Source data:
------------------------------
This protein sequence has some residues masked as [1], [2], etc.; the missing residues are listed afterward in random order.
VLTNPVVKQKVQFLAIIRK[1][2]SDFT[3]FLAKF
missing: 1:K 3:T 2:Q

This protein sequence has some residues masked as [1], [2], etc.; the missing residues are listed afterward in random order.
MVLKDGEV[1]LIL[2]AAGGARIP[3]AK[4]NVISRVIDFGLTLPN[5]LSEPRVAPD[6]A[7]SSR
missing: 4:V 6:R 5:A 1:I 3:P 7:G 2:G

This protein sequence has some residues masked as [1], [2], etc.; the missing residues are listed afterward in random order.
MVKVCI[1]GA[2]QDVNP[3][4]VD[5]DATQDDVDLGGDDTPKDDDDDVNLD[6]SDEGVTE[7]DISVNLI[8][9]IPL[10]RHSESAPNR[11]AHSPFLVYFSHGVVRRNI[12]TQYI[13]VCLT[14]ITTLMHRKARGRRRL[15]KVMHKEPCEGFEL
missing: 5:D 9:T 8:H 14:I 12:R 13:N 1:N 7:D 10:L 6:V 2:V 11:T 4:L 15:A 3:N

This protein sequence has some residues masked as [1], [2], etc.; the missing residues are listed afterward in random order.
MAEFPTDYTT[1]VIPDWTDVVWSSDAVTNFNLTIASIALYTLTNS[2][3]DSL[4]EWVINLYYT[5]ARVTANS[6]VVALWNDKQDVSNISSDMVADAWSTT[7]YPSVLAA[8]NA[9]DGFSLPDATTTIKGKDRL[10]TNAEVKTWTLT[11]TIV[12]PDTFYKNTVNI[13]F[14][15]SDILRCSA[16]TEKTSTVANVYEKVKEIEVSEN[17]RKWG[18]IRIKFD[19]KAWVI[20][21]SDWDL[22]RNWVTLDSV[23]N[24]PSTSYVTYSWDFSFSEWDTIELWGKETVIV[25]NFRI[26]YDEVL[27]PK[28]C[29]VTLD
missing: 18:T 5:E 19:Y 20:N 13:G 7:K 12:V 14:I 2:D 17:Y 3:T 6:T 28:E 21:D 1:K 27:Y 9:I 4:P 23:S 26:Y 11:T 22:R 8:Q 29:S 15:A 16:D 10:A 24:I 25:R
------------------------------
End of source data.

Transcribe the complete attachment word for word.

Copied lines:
This protein sequence has some residues masked as [1], [2], etc.; the missing residues are listed afterward in random order.
VLTNPVVKQKVQFLAIIRK[1][2]SDFT[3]FLAKF
missing: 1:K 3:T 2:Q

This protein sequence has some residues masked as [1], [2], etc.; the missing residues are listed afterward in random order.
MVLKDGEV[1]LIL[2]AAGGARIP[3]AK[4]NVISRVIDFGLTLPN[5]LSEPRVAPD[6]A[7]SSR
missing: 4:V 6:R 5:A 1:I 3:P 7:G 2:G

This protein sequence has some residues masked as [1], [2], etc.; the missing residues are listed afterward in random order.
MVKVCI[1]GA[2]QDVNP[3][4]VD[5]DATQDDVDLGGDDTPKDDDDDVNLD[6]SDEGVTE[7]DISVNLI[8][9]IPL[10]RHSESAPNR[11]AHSPFLVYFSHGVVRRNI[12]TQYI[13]VCLT[14]ITTLMHRKARGRRRL[15]KVMHKEPCEGFEL
missing: 5:D 9:T 8:H 14:I 12:R 13:N 1:N 7:D 10:L 6:V 2:V 11:T 4:L 15:A 3:N

This protein sequence has some residues masked as [1], [2], etc.; the missing residues are listed afterward in random order.
MAEFPTDYTT[1]VIPDWTDVVWSSDAVTNFNLTIASIALYTLTNS[2][3]DSL[4]EWVINLYYT[5]ARVTANS[6]VVALWNDKQDVSNISSDMVADAWSTT[7]YPSVLAA[8]NA[9]DGFSLPDATTTIKGKDRL[10]TNAEVKTWTLT[11]TIV[12]PDTFYKNTVNI[13]F[14][15]SDILRCSA[16]TEKTSTVANVYEKVKEIEVSEN[17]RKWG[18]IRIKFD[19]KAWVI[20][21]SDWDL[22]RNWVTLDSV[23]N[24]PSTSYVTYSWDFSFSEWDTIELWGKETVIV[25]NFRI[26]YDEVL[27]PK[28]C[29]VTLD
missing: 18:T 5:E 19:Y 20:N 13:G 7:K 12:V 14:I 2:D 17:Y 3:T 6:T 28:E 21:D 1:K 27:Y 9:I 4:P 23:S 26:Y 11:T 22:R 8:Q 29:S 15:A 16:D 10:A 24:I 25:R